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Hospitals get low grade for health

Patients in New York hospitals are at a higher risk to pick up an infection than patients elsewhere in the U.S., according to a new study out yesterday.

Patients in New York hospitals are at a higher risk to pick up an infection than patients elsewhere in the U.S., according to a new study out yesterday.

HealthGrades, a medical watchdog group, ranked states based on the risk of patients in hospitals to pick up infection. The states with the lowest risk of infection are South Dakota, Iowa and Montana.

Unfortunately, New York state came in near the bottom of the list, at number 38. And our neighbors aren’t much better: Hospitals in states like New Jersey and Connecticut were deemed even more unclean than New York.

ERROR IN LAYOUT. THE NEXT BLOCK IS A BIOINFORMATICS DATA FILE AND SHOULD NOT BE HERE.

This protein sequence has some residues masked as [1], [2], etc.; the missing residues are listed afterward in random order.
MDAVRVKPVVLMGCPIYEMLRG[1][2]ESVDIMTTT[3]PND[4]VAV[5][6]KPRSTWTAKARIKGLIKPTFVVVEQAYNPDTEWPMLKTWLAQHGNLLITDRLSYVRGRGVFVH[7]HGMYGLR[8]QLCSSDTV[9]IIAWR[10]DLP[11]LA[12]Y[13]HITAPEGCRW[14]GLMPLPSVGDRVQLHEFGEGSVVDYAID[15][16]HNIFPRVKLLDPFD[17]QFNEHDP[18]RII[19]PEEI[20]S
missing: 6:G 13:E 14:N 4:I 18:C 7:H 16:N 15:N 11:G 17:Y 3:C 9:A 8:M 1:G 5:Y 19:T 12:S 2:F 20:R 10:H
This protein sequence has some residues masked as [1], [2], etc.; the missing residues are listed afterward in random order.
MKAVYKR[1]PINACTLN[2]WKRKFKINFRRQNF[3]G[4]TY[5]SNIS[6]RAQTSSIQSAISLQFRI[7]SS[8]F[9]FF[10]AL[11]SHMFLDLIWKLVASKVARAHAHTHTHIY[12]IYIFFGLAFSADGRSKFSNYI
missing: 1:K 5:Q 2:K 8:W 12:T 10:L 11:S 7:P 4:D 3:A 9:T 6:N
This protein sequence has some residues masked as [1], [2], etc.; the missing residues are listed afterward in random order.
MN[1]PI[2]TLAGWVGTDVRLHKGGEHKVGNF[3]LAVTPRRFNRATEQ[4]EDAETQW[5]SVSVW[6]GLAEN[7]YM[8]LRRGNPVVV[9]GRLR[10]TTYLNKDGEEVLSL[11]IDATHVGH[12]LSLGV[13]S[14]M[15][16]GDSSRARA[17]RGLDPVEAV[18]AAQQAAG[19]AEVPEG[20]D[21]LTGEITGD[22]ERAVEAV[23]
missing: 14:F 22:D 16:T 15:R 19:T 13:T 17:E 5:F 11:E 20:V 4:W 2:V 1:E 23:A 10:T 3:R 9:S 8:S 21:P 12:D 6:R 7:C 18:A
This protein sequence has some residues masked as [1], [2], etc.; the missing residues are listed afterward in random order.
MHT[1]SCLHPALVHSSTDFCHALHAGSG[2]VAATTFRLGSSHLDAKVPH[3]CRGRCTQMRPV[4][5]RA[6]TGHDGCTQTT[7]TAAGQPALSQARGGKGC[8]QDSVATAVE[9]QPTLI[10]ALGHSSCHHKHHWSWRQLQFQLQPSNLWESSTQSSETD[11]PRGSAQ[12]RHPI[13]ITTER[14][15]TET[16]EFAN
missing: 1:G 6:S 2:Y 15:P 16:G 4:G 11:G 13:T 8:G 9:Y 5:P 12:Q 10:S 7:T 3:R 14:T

Patients are generally infected through tubes or catheters placed in the arm, neck or groin area that are used to give fluids or medications, or to draw blood for testing.

“Hospital infections are usually transmitted from lack of hand washing,” said an occupational therapist at a Port Jefferson hospital who declined to give her name. “I don’t know what Long Island hospitals or New York state hospitals are doing differently from the rest of the country but in my hospital, it’s extremely rare for a patient to leave home with an infection they didn’t come in with.”

Good news for Long Island

It’s not all bad news for Long Island’s hospitals. John T. Mather Memorial Hospital in Port Jefferson and St. Francis Hospital both received top Patient Safety Excellence awards based on overall hospital performance and lack of incidents.

 
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